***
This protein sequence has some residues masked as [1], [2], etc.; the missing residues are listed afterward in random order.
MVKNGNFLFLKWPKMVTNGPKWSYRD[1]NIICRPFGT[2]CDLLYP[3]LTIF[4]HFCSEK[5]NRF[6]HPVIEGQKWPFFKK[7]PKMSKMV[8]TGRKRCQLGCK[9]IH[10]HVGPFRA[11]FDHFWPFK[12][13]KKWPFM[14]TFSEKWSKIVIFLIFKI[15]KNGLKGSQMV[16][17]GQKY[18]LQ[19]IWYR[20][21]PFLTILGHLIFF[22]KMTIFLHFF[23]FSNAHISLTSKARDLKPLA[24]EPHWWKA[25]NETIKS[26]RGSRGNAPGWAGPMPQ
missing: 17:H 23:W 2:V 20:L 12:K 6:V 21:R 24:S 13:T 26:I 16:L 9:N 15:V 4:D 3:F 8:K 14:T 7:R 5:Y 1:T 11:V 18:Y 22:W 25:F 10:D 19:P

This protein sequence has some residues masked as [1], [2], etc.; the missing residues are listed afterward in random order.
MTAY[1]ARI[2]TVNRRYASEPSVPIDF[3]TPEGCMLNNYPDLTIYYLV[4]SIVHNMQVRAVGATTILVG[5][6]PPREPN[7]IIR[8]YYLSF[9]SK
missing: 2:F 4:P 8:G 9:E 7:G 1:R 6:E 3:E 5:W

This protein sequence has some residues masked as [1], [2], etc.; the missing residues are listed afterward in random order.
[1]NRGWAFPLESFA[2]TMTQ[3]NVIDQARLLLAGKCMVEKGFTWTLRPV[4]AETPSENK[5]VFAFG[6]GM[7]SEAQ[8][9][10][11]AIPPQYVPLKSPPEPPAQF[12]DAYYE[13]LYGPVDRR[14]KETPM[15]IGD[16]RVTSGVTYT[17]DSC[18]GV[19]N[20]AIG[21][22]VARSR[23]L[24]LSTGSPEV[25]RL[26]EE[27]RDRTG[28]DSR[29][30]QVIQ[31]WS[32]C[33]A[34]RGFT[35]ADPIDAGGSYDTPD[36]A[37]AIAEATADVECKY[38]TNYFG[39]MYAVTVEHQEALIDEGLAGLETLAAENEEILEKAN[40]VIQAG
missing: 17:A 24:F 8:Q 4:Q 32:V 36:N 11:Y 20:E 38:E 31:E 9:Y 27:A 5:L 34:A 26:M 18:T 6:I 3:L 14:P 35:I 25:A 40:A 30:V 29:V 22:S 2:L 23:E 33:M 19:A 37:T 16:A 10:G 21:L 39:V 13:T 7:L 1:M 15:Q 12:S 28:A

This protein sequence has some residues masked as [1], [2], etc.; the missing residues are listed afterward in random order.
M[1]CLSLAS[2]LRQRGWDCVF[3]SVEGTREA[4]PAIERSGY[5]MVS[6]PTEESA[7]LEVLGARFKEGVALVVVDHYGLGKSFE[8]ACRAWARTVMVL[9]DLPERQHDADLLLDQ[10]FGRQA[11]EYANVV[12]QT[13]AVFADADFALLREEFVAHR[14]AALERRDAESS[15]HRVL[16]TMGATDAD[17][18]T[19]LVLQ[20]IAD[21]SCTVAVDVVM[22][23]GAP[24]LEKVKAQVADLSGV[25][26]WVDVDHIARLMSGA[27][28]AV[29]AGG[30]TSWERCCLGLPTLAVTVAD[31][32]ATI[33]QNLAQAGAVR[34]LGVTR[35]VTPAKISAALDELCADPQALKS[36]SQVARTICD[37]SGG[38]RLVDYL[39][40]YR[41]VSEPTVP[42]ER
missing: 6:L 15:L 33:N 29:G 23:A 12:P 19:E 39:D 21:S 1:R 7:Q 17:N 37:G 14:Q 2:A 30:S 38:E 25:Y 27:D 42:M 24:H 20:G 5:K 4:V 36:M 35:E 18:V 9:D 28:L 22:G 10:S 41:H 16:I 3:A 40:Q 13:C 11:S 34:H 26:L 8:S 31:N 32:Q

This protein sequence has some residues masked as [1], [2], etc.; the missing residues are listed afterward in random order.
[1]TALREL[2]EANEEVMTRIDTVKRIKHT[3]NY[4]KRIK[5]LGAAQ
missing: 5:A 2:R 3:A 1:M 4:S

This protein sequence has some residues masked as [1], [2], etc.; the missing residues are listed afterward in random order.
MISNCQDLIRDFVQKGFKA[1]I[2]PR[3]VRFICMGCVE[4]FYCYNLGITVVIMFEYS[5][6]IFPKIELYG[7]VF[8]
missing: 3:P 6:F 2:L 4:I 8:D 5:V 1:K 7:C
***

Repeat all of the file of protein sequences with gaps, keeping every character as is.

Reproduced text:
This protein sequence has some residues masked as [1], [2], etc.; the missing residues are listed afterward in random order.
MVKNGNFLFLKWPKMVTNGPKWSYRD[1]NIICRPFGT[2]CDLLYP[3]LTIF[4]HFCSEK[5]NRF[6]HPVIEGQKWPFFKK[7]PKMSKMV[8]TGRKRCQLGCK[9]IH[10]HVGPFRA[11]FDHFWPFK[12][13]KKWPFM[14]TFSEKWSKIVIFLIFKI[15]KNGLKGSQMV[16][17]GQKY[18]LQ[19]IWYR[20][21]PFLTILGHLIFF[22]KMTIFLHFF[23]FSNAHISLTSKARDLKPLA[24]EPHWWKA[25]NETIKS[26]RGSRGNAPGWAGPMPQ
missing: 17:H 23:W 2:V 20:L 12:K 6:V 21:R 24:S 13:T 26:I 16:L 9:N 15:V 4:D 3:F 8:K 14:T 7:R 5:Y 1:T 11:V 18:Y 22:W 25:F 10:D 19:P

This protein sequence has some residues masked as [1], [2], etc.; the missing residues are listed afterward in random order.
MTAY[1]ARI[2]TVNRRYASEPSVPIDF[3]TPEGCMLNNYPDLTIYYLV[4]SIVHNMQVRAVGATTILVG[5][6]PPREPN[7]IIR[8]YYLSF[9]SK
missing: 2:F 4:P 8:G 9:E 7:G 1:R 6:E 3:E 5:W

This protein sequence has some residues masked as [1], [2], etc.; the missing residues are listed afterward in random order.
[1]NRGWAFPLESFA[2]TMTQ[3]NVIDQARLLLAGKCMVEKGFTWTLRPV[4]AETPSENK[5]VFAFG[6]GM[7]SEAQ[8][9][10][11]AIPPQYVPLKSPPEPPAQF[12]DAYYE[13]LYGPVDRR[14]KETPM[15]IGD[16]RVTSGVTYT[17]DSC[18]GV[19]N[20]AIG[21][22]VARSR[23]L[24]LSTGSPEV[25]RL[26]EE[27]RDRTG[28]DSR[29][30]QVIQ[31]WS[32]C[33]A[34]RGFT[35]ADPIDAGGSYDTPD[36]A[37]AIAEATADVECKY[38]TNYFG[39]MYAVTVEHQEALIDEGLAGLETLAAENEEILEKAN[40]VIQAG
missing: 17:A 24:F 8:Q 4:Q 32:V 36:N 11:Y 20:E 38:E 31:E 9:Y 27:A 5:L 34:A 26:M 18:T 6:I 3:L 14:P 35:I 25:A 40:A 30:V 29:V 22:S 2:L 23:E 33:M 19:A 37:T 16:A 10:G 21:L 39:V 13:T 7:L 1:M 15:Q 12:S 28:A

This protein sequence has some residues masked as [1], [2], etc.; the missing residues are listed afterward in random order.
M[1]CLSLAS[2]LRQRGWDCVF[3]SVEGTREA[4]PAIERSGY[5]MVS[6]PTEESA[7]LEVLGARFKEGVALVVVDHYGLGKSFE[8]ACRAWARTVMVL[9]DLPERQHDADLLLDQ[10]FGRQA[11]EYANVV[12]QT[13]AVFADADFALLREEFVAHR[14]AALERRDAESS[15]HRVL[16]TMGATDAD[17][18]T[19]LVLQ[20]IAD[21]SCTVAVDVVM[22][23]GAP[24]LEKVKAQVADLSGV[25][26]WVDVDHIARLMSGA[27][28]AV[29]AGG[30]TSWERCCLGLPTLAVTVAD[31][32]ATI[33]QNLAQAGAVR[34]LGVTR[35]VTPAKISAALDELCADPQALKS[36]SQVARTICD[37]SGG[38]RLVDYL[39][40]YR[41]VSEPTVP[42]ER
missing: 6:L 15:L 33:N 29:G 23:A 12:P 19:E 39:D 21:S 1:R 7:Q 17:N 37:G 14:Q 2:A 30:S 38:E 25:Y 27:D 42:M 24:H 20:G 5:K 4:V 36:M 35:E 18:V 9:D 28:L 22:G 10:S 41:H 16:I 3:A 40:Q 13:C 11:S 34:H 26:L 8:S 31:N 32:Q

This protein sequence has some residues masked as [1], [2], etc.; the missing residues are listed afterward in random order.
[1]TALREL[2]EANEEVMTRIDTVKRIKHT[3]NY[4]KRIK[5]LGAAQ
missing: 5:A 2:R 3:A 1:M 4:S

This protein sequence has some residues masked as [1], [2], etc.; the missing residues are listed afterward in random order.
MISNCQDLIRDFVQKGFKA[1]I[2]PR[3]VRFICMGCVE[4]FYCYNLGITVVIMFEYS[5][6]IFPKIELYG[7]VF[8]
missing: 3:P 6:F 2:L 4:I 8:D 5:V 1:K 7:C